General Practitioner Recruitment ME/CFS and Long COVID Myalgic Encephalomyeltis / Chronic Fatigue Syndrome (ME/CFS) is a multisystem, chronic and complex disease (msCCD) that, pre-COVID, affected around 230,000 Australians. In 2020, the direct medical cost was estimated at $5.295b, or $23,022 per case per year, and the aggregate community cost at $14.5b per year. Recent […]
This project will develop a software tool to rapidly look for metabolism anomalies in an individual which might be explained by their genes. It will also look for potentially damaging genes in individuals and it will attempt to group ME/CFS patients based on their genetic and metabolic profiles.
This project aims to look at metabolic traps in central carbon metabolism that lead to observed altered energy production pathways in ME/CFS.
To investigate the metabolite signatures of ME/CFS patient stool, urine and blood samples and the impact that co-morbidities (IBS and Fibromyalgia) have on these signatures.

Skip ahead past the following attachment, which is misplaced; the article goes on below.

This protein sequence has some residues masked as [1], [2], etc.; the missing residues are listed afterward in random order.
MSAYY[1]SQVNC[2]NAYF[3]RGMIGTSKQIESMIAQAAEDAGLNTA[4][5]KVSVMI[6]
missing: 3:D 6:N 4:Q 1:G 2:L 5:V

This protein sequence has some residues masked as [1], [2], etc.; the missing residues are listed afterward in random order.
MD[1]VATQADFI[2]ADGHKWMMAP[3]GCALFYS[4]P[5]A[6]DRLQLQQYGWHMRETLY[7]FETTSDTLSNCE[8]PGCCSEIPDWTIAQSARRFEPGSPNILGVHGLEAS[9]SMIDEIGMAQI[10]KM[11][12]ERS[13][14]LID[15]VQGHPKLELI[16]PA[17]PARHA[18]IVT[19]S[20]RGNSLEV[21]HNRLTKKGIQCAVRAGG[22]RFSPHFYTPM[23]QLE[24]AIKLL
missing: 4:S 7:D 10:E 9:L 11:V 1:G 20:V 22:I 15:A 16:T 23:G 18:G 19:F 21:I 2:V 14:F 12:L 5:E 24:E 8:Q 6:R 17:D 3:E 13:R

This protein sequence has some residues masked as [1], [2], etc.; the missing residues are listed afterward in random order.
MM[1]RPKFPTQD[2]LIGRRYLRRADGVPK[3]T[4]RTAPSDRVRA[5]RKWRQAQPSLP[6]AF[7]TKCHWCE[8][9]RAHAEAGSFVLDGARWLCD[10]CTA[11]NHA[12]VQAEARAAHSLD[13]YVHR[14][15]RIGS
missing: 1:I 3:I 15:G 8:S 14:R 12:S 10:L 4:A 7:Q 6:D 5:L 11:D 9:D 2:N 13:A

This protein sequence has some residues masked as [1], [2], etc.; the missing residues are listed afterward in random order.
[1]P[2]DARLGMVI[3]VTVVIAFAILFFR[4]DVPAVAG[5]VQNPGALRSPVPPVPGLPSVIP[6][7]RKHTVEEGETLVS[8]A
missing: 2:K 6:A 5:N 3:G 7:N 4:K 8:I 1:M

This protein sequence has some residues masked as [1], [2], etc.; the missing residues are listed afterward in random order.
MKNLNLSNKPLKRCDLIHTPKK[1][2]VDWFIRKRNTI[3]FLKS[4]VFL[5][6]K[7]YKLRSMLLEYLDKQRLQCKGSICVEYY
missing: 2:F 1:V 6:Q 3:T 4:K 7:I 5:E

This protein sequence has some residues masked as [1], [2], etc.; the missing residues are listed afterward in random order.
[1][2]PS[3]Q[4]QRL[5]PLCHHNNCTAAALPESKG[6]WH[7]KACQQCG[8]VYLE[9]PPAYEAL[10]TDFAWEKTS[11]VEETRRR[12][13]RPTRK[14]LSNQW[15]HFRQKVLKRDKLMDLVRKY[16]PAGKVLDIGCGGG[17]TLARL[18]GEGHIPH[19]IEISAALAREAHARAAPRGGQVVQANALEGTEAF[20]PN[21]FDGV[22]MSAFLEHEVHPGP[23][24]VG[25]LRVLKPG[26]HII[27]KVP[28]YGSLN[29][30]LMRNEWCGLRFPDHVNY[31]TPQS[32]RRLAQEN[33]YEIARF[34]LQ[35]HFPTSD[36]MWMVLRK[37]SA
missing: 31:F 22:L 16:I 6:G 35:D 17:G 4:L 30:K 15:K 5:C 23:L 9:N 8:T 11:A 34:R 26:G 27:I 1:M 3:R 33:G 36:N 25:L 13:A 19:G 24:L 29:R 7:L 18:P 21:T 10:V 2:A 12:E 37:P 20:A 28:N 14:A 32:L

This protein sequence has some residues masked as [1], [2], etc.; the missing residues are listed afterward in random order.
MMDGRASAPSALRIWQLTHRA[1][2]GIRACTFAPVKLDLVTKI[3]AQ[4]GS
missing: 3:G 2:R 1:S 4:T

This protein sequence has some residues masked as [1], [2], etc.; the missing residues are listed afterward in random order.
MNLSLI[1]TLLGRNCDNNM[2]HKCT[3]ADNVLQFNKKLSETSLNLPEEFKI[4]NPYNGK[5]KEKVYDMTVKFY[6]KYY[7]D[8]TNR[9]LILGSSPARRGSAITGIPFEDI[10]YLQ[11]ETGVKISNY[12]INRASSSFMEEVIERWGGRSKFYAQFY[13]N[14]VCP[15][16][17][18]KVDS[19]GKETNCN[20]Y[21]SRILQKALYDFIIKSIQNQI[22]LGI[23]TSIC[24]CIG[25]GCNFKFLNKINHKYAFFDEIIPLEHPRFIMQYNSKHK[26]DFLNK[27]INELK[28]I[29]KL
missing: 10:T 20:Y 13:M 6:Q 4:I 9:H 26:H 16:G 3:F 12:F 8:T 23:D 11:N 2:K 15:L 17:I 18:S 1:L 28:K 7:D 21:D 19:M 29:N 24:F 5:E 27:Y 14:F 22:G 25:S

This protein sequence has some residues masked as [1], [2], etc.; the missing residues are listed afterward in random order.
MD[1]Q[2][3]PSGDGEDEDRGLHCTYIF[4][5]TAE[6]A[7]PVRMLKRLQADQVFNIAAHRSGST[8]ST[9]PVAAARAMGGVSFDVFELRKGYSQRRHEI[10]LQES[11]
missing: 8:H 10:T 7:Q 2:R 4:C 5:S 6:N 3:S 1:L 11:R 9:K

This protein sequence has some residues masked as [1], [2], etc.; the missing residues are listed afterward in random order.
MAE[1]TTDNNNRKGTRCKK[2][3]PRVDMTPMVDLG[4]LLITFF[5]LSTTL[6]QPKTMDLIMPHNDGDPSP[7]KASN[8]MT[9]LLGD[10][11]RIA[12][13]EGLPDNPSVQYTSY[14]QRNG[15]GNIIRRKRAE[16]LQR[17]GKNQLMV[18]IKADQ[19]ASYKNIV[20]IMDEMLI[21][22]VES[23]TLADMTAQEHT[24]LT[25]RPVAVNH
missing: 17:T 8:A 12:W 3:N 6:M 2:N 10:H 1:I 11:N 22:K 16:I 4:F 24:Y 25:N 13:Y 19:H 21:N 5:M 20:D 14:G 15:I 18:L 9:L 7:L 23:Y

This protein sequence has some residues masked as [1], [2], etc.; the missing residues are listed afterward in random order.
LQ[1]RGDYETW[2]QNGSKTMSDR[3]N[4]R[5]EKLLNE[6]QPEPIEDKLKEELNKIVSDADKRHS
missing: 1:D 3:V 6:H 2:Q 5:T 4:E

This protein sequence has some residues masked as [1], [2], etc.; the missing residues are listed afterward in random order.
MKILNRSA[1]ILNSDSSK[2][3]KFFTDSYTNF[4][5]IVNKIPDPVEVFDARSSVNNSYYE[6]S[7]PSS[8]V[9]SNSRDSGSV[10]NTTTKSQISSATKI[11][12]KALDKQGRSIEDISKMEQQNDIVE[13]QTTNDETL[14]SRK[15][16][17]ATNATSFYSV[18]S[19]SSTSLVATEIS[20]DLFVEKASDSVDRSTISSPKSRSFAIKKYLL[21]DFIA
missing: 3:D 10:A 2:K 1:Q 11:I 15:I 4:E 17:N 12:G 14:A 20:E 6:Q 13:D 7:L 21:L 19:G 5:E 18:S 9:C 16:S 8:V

This study seeks to understand the biological mechanisms driving the symptomatology of Myalgic Encephalomyelitis/Chronic Fatigue Syndrome (ME/CFS) using metabolomic and lipidomic high-throughput analysis and high-frequency blood sampling over a 6.5 to 7.5 hour period conducted at two separate sites (Melbourne and Uppsala).
Collaborate with OMF CRCs in Uppsala and Melbourne to establish a global perspective.
Decode the molecular mechanisms underlying ME/CFS and contributing to specific symptoms with a particular emphasis of post-exertional malaise (PEM) through:
Deep phenotyping of ME patients
Global proteomic plasma profiling of ME patients
Global metabolomics plasma profiling of ME patients
Ocular Motor Study Study AIM The aim of this project is to fully characterise eye movement changes in ME/CFS on two consecutive days, identifying an ocular motor signature that is unique to the disorder. LEAD INVESTIGATORS Christopher Armstrong, PhD Joanne Fielding Meaghan Clough Updates and Potential Currently recruiting participants for this study. […]
This project aims to test the nitrogen hypothesis, which is that damaging, nitrogen-containing by-products of energy metabolism accumulate more readily in the cells of ME/CFS patients.
This study seeks to understand pathological mechanisms of pediatric ME/CFS (13 to 18 years old), using case-control and longitudinal study design that meshes clinical measures and omics methods.
This study aims to broadly evaluate B cell subsets, metabolism, viability, receptors, and antibodies in people with ME/CFS.